(Redmond, WA, Tuesday, February 5, 2019) – In observance of Safer Internet Day, Microsoft is releasing its 3rd annual Digital Civility Index. The Index is based on a survey conducted this past summer in 22 countries examining people’s attitudes and perceptions about online behaviors and interactions.
Key findings from the survey include:
- The most painful risks were related to a person’s self-image and while some reported that the risk was a singular event, almost half of respondents worried the risk would happen again.
- Targets of online risks often named acquaintances, friends or family as perpetrators.
- Teens were more likely to reach out for help, with most reporting that they rely on their parents when dealing with a risk.
- Millennials (ages 18-34) had the highest lifetime exposure to online risks.
- Females bore the brunt of bullying, harassment and their consequences.
Safer Internet Day is an international day of action, organized by Insafe every February, to promote safer and more responsible use of technology, particularly among children and young people. Microsoft has been active in Safer Internet Day each year since it started in 2004. This year’s theme is, “Together for a better internet.”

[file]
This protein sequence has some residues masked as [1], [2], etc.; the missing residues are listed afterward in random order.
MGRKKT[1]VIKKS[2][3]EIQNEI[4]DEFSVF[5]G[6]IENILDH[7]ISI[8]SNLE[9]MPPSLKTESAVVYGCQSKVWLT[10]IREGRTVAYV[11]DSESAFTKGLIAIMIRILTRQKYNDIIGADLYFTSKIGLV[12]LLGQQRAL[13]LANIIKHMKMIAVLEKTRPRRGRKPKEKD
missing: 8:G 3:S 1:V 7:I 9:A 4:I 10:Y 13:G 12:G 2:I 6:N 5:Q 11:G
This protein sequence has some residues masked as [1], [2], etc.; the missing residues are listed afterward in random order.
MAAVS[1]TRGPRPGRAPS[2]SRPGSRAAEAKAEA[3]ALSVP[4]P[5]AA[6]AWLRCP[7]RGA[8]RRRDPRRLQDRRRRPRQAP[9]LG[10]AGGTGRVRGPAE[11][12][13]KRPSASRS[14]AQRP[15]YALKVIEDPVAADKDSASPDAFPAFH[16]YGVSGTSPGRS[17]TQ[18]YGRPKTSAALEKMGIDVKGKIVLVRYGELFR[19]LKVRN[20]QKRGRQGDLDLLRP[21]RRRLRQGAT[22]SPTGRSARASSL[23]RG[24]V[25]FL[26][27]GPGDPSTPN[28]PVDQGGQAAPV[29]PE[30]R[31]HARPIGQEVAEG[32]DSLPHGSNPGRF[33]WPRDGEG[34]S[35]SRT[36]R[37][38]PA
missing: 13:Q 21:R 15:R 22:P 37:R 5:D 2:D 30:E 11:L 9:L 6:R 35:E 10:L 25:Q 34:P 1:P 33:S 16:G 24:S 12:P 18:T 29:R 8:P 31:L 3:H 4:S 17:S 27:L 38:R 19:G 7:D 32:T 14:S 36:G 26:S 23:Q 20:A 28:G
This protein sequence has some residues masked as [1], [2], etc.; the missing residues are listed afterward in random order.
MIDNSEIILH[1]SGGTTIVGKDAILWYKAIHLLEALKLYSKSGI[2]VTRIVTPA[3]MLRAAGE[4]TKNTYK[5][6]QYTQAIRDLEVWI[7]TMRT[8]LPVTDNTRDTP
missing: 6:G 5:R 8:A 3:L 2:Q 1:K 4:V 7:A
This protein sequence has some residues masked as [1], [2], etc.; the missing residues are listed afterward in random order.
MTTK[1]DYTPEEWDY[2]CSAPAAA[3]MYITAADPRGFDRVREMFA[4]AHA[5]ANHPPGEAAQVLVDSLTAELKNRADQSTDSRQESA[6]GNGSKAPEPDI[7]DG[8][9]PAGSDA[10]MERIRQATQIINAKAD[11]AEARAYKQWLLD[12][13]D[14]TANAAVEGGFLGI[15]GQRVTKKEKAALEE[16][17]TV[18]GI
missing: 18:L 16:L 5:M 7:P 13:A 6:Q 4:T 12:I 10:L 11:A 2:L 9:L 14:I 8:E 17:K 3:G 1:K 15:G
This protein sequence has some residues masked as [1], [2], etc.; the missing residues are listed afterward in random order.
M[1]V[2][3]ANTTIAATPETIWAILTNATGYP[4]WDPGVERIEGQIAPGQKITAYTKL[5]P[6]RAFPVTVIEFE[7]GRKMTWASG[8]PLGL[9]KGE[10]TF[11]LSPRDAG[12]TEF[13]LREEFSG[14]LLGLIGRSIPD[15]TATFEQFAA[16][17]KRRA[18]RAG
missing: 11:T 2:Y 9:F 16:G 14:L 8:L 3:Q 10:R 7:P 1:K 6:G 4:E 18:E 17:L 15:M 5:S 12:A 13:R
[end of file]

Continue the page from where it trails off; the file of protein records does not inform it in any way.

On Safer Internet Day, Microsoft is challenging people around the world to embrace “digital civility” and treat each other with respect and dignity online. Microsoft invites people to commit to its Digital Civility Challenge, originally released for Safer Internet Day 2017. The company encourages people to post on social media about their commitment, using the hashtags #Challenge4Civility and #Im4DigitalCivility, and to share examples of how being more civil online has made a positive difference in their life and/or community.
Microsoft suggests visiting its Digital Civility webpage, which houses resources and information for consumers, educators, and non-profit organizations, on ways they can promote digital civility and help create a safer online environment for everyone.